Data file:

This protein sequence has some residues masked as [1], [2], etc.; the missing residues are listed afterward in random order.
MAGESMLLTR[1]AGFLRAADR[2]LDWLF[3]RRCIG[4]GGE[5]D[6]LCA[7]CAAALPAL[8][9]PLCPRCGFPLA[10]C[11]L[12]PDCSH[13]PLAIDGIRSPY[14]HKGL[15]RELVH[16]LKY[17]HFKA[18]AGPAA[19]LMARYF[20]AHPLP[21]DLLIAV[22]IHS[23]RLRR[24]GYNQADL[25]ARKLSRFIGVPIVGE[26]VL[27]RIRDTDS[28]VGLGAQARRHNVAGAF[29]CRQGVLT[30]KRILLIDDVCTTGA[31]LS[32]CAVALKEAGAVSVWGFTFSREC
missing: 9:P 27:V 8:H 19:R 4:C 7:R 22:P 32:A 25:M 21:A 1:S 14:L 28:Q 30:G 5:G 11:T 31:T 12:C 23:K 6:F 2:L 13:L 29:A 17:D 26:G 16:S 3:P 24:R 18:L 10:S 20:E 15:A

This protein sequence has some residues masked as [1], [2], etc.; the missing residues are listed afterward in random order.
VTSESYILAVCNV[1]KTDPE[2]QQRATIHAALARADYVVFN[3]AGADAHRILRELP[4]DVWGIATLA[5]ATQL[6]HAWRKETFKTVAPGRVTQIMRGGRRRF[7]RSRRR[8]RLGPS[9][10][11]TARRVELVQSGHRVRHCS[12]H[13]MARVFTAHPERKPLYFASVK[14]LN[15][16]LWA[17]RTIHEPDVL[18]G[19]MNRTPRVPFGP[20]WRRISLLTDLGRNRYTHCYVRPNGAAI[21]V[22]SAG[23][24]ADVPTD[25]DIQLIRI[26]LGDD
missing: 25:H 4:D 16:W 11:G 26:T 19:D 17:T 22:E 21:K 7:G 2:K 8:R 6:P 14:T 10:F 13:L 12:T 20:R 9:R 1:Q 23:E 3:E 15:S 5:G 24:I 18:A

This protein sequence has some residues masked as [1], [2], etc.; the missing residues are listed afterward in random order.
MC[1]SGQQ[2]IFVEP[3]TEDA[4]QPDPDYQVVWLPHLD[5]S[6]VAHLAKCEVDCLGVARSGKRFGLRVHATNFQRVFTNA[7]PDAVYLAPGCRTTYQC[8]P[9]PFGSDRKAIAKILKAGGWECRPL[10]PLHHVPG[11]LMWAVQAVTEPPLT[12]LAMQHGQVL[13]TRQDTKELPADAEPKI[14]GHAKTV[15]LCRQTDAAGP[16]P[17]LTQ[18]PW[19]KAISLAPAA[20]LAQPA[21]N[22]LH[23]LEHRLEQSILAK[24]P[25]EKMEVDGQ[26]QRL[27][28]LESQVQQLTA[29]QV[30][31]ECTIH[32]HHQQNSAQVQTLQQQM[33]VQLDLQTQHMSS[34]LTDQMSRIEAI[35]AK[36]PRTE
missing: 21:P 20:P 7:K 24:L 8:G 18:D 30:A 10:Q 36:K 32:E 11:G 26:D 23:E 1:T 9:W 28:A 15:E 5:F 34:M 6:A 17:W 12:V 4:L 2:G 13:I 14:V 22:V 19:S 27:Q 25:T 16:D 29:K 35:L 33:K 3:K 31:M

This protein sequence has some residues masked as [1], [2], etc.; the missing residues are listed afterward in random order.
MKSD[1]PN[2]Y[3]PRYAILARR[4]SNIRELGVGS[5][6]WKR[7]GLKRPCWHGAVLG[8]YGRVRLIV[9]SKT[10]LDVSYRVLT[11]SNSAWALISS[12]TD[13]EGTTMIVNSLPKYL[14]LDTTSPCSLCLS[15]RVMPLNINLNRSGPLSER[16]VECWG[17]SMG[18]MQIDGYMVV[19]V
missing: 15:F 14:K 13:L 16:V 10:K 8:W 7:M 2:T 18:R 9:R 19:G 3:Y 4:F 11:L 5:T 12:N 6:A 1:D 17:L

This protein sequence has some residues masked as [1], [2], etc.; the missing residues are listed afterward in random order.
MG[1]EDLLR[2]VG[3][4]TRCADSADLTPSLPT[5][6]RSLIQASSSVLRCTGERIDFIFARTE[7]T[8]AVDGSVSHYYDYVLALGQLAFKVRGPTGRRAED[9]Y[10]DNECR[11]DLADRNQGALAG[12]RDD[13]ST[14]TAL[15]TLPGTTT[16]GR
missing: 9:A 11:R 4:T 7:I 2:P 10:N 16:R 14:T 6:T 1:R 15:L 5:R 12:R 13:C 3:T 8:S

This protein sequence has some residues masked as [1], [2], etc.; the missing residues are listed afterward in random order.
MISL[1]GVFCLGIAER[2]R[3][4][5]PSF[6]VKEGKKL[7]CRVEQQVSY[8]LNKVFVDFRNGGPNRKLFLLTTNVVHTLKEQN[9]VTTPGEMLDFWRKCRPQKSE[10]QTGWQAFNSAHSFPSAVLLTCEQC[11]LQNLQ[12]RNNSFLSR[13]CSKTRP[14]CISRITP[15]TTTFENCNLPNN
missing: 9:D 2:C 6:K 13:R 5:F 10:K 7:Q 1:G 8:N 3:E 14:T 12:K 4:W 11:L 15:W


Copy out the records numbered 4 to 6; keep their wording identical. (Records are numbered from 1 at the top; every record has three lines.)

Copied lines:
This protein sequence has some residues masked as [1], [2], etc.; the missing residues are listed afterward in random order.
MKSD[1]PN[2]Y[3]PRYAILARR[4]SNIRELGVGS[5][6]WKR[7]GLKRPCWHGAVLG[8]YGRVRLIV[9]SKT[10]LDVSYRVLT[11]SNSAWALISS[12]TD[13]EGTTMIVNSLPKYL[14]LDTTSPCSLCLS[15]RVMPLNINLNRSGPLSER[16]VECWG[17]SMG[18]MQIDGYMVV[19]V
missing: 15:F 14:K 13:L 16:V 10:K 8:W 7:M 2:T 18:R 9:R 19:G 3:Y 4:F 11:L 5:T 12:N 6:A 1:D 17:L

This protein sequence has some residues masked as [1], [2], etc.; the missing residues are listed afterward in random order.
MG[1]EDLLR[2]VG[3][4]TRCADSADLTPSLPT[5][6]RSLIQASSSVLRCTGERIDFIFARTE[7]T[8]AVDGSVSHYYDYVLALGQLAFKVRGPTGRRAED[9]Y[10]DNECR[11]DLADRNQGALAG[12]RDD[13]ST[14]TAL[15]TLPGTTT[16]GR
missing: 9:A 11:R 4:T 7:I 2:P 10:N 16:R 14:T 6:T 1:R 15:L 5:R 12:R 13:C 3:T 8:S

This protein sequence has some residues masked as [1], [2], etc.; the missing residues are listed afterward in random order.
MISL[1]GVFCLGIAER[2]R[3][4][5]PSF[6]VKEGKKL[7]CRVEQQVSY[8]LNKVFVDFRNGGPNRKLFLLTTNVVHTLKEQN[9]VTTPGEMLDFWRKCRPQKSE[10]QTGWQAFNSAHSFPSAVLLTCEQC[11]LQNLQ[12]RNNSFLSR[13]CSKTRP[14]CISRITP[15]TTTFENCNLPNN
missing: 9:D 2:C 6:K 13:R 5:F 10:K 7:Q 1:G 8:N 3:E 14:T 12:K 4:W 11:L 15:W